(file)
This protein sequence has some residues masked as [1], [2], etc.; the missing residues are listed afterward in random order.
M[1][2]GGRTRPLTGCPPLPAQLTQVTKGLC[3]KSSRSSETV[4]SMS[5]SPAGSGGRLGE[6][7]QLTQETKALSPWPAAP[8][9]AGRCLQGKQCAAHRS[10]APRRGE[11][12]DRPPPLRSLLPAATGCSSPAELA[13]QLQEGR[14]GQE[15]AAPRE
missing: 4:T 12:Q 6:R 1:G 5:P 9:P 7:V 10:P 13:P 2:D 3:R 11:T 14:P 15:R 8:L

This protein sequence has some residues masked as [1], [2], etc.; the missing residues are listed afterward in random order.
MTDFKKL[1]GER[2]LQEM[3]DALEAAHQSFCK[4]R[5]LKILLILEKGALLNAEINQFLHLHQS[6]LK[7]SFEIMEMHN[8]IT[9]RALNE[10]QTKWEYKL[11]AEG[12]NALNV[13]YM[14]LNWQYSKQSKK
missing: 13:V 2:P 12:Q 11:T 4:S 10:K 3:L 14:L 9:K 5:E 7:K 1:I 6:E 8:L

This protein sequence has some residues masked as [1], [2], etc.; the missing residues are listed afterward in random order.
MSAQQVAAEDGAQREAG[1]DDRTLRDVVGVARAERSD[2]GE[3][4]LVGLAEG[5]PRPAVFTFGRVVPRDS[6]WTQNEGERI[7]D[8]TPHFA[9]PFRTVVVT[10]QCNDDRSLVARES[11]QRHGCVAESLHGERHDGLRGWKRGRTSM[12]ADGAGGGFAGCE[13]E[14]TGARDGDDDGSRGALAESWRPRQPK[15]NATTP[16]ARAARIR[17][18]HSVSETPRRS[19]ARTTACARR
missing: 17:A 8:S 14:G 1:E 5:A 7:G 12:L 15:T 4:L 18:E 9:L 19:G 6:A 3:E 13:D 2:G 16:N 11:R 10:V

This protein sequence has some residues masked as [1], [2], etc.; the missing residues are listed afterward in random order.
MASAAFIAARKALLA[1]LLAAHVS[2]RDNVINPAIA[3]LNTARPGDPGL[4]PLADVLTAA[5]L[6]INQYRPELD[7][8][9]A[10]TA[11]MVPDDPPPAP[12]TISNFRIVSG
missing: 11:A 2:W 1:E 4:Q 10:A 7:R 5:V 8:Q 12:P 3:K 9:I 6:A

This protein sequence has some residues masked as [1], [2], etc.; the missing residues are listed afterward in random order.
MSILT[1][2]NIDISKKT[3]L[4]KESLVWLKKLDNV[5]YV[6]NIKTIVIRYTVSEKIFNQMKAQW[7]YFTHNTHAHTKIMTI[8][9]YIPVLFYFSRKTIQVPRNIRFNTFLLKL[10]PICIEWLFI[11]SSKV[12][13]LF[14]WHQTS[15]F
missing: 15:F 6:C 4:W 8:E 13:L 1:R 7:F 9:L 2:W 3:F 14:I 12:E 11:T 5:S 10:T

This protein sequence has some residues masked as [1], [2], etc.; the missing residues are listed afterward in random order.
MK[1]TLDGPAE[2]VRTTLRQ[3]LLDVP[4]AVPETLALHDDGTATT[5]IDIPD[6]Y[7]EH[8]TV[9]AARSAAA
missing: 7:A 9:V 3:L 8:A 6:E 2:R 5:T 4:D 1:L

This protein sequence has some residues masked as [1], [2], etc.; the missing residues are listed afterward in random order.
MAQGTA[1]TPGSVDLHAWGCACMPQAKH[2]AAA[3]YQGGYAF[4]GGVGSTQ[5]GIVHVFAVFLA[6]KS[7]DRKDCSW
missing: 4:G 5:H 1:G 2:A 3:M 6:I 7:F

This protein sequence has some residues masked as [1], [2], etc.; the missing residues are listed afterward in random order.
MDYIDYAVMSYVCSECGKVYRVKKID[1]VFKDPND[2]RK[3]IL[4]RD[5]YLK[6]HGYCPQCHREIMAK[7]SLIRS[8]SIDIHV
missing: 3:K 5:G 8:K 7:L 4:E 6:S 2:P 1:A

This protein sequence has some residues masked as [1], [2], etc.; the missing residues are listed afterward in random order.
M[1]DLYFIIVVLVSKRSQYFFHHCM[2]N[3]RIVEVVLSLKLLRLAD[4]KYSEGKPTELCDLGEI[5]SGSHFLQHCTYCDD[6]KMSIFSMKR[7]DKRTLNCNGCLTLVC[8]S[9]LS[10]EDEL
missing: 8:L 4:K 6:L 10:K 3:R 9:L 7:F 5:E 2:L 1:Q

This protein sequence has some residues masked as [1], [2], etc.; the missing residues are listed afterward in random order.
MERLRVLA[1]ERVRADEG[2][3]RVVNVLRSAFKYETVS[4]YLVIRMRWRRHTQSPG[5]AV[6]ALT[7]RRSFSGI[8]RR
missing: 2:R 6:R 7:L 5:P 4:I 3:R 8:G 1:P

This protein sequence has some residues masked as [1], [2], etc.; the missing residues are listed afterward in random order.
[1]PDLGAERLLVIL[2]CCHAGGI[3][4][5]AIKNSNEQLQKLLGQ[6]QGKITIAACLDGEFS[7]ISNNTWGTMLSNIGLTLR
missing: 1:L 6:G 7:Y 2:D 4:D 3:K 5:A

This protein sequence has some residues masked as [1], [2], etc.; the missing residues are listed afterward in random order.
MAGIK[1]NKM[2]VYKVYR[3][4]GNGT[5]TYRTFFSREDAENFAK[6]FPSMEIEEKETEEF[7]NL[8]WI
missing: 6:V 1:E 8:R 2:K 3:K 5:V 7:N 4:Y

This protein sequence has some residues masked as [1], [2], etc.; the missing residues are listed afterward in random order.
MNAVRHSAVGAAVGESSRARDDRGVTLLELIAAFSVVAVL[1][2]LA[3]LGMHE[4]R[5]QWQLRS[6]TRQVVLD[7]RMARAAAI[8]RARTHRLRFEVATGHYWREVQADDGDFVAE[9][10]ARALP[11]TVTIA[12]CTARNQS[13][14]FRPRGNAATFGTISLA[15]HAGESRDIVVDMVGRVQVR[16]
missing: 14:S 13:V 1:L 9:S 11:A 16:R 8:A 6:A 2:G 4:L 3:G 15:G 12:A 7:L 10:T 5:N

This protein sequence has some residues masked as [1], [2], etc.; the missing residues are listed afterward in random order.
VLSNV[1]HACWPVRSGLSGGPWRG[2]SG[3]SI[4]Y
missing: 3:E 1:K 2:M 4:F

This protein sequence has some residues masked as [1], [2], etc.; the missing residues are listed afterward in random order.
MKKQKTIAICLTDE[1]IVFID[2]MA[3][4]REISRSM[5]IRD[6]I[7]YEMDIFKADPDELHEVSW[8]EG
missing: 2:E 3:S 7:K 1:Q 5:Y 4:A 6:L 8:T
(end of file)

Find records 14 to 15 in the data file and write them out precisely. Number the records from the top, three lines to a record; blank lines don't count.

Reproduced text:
This protein sequence has some residues masked as [1], [2], etc.; the missing residues are listed afterward in random order.
VLSNV[1]HACWPVRSGLSGGPWRG[2]SG[3]SI[4]Y
missing: 3:E 1:K 2:M 4:F

This protein sequence has some residues masked as [1], [2], etc.; the missing residues are listed afterward in random order.
MKKQKTIAICLTDE[1]IVFID[2]MA[3][4]REISRSM[5]IRD[6]I[7]YEMDIFKADPDELHEVSW[8]EG
missing: 2:E 3:S 7:K 1:Q 5:Y 4:A 6:L 8:T